Wednesday, August 23, 2017

Bill Mitchell — Central banks still funding government deficits and the sky remains firmly above

There was an article in the Financial Times last week (August 16, 2017) – Central banks hold a fifth of their governments’ debt – which seemed to think there was a “challenge” facing policymakers in “unwinding assets after decade of stimulus”. The article shows how central banks around the world have been buying huge quantities of government (and private) bonds and holding them on their balance sheets. Apparently, these asset holdings are likely to cause the banks headaches. I don’t see it that way. The central banks, in question, could write the debt off any time they chose with no significant consequence. Why they don’t is the question rather than whether they will become insolvent if the values crash (they won’t) or whether the yields will skyrocket if they sell them back into the non-government sector (they won’t). Last week (August 15, 2017), the US Department of Treasury and the Federal Reserve Board put out their updated data on Foreign Holders of US Treasury Securities. Other relevant data was also published which helps us trace the US Federal Reserve holdings of US government debt. Overall, the US government holds about 40 per cent of its own total outstanding debt – split between the intergovernmental agencies (27.6 per cent) and the US Federal Reserve Bank (12.4 per cent). In some quarters, the US central bank has been known to purchase nearly all the change in total debt. That folks, is what we might call Overt Monetary Financing and the sky hasn’t fallen in yet as a consequence.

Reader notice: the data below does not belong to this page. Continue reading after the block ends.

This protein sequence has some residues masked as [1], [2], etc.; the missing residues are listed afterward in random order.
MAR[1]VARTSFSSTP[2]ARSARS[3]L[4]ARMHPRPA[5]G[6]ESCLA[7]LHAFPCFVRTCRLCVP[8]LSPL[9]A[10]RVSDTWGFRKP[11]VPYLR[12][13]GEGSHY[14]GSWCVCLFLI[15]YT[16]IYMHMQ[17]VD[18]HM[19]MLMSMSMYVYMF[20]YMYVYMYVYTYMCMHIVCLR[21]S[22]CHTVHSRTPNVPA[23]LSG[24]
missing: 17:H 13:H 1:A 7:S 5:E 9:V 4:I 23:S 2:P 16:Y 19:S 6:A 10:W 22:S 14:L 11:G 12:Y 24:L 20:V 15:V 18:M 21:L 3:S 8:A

Bill Mitchell – billy blog
Central banks still funding government deficits and the sky remains firmly above
Bill Mitchell | Professor in Economics and Director of the Centre of Full Employment and Equity (CofFEE), at University of Newcastle, NSW, Australia

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